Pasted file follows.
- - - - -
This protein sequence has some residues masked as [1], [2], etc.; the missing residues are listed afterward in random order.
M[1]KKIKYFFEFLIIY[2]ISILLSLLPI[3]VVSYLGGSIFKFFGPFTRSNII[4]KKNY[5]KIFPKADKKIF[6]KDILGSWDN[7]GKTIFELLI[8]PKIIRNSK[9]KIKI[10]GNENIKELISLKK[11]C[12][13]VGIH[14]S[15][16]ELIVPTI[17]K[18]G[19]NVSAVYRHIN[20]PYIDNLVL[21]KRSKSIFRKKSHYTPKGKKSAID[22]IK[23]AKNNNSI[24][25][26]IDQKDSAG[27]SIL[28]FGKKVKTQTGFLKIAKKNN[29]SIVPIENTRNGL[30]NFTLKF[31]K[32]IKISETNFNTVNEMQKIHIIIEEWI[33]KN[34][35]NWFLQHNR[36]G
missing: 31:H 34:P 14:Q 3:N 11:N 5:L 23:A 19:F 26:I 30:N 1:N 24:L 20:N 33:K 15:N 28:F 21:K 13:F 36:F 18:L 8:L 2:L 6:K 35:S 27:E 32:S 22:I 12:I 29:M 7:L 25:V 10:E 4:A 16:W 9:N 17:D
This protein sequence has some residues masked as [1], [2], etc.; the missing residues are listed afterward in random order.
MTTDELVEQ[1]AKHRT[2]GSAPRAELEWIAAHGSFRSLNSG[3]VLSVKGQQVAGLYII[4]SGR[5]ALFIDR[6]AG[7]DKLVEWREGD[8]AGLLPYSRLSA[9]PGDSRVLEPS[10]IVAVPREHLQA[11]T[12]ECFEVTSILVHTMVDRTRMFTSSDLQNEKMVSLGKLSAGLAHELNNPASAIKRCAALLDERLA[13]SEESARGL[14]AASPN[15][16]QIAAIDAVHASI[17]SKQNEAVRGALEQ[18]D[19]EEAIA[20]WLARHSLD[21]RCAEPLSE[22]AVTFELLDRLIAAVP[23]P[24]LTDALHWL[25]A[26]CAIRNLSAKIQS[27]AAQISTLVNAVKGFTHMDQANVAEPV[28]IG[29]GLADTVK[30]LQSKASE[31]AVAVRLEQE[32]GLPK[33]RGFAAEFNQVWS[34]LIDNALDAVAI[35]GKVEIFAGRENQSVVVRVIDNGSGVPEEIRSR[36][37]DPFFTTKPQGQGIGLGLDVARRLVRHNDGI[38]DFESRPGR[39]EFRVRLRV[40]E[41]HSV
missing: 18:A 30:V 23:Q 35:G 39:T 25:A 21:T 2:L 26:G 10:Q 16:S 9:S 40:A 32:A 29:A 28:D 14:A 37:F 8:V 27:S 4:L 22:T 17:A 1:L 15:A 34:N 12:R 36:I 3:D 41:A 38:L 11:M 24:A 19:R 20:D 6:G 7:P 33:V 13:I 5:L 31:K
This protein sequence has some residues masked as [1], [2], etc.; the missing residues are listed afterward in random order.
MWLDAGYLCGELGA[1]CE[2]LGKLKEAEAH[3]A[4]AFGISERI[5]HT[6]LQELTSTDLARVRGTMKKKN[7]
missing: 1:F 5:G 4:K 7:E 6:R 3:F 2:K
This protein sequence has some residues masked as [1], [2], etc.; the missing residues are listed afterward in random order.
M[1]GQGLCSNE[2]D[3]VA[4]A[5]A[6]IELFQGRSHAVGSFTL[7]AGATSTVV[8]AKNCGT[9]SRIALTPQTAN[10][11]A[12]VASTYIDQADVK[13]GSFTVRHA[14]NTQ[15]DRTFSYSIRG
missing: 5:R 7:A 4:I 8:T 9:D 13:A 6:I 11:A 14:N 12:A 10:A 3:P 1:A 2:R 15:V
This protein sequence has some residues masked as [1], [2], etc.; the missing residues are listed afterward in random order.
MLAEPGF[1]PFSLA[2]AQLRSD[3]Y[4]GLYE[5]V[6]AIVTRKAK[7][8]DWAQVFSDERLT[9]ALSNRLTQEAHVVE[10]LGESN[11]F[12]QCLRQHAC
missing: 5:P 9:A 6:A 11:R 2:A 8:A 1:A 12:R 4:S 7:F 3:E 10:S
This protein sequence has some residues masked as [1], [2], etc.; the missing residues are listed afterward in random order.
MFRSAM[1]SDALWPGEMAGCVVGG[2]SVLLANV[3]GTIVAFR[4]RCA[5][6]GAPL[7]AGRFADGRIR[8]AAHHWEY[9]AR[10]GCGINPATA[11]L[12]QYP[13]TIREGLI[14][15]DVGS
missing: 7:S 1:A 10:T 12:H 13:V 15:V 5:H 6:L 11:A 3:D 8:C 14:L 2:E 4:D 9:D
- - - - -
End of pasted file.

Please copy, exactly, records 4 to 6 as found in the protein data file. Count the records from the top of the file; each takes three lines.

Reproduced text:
This protein sequence has some residues masked as [1], [2], etc.; the missing residues are listed afterward in random order.
M[1]GQGLCSNE[2]D[3]VA[4]A[5]A[6]IELFQGRSHAVGSFTL[7]AGATSTVV[8]AKNCGT[9]SRIALTPQTAN[10][11]A[12]VASTYIDQADVK[13]GSFTVRHA[14]NTQ[15]DRTFSYSIRG
missing: 5:R 7:A 4:I 8:T 9:D 13:A 6:I 11:A 14:N 12:A 10:A 3:P 1:A 2:R 15:V
This protein sequence has some residues masked as [1], [2], etc.; the missing residues are listed afterward in random order.
MLAEPGF[1]PFSLA[2]AQLRSD[3]Y[4]GLYE[5]V[6]AIVTRKAK[7][8]DWAQVFSDERLT[9]ALSNRLTQEAHVVE[10]LGESN[11]F[12]QCLRQHAC
missing: 5:P 9:A 6:A 11:R 2:A 8:A 1:A 12:R 4:S 7:F 3:E 10:S
This protein sequence has some residues masked as [1], [2], etc.; the missing residues are listed afterward in random order.
MFRSAM[1]SDALWPGEMAGCVVGG[2]SVLLANV[3]GTIVAFR[4]RCA[5][6]GAPL[7]AGRFADGRIR[8]AAHHWEY[9]AR[10]GCGINPATA[11]L[12]QYP[13]TIREGLI[14][15]DVGS
missing: 7:S 1:A 10:T 12:H 13:V 15:V 5:H 6:L 11:A 3:D 8:C 14:L 2:E 4:D 9:D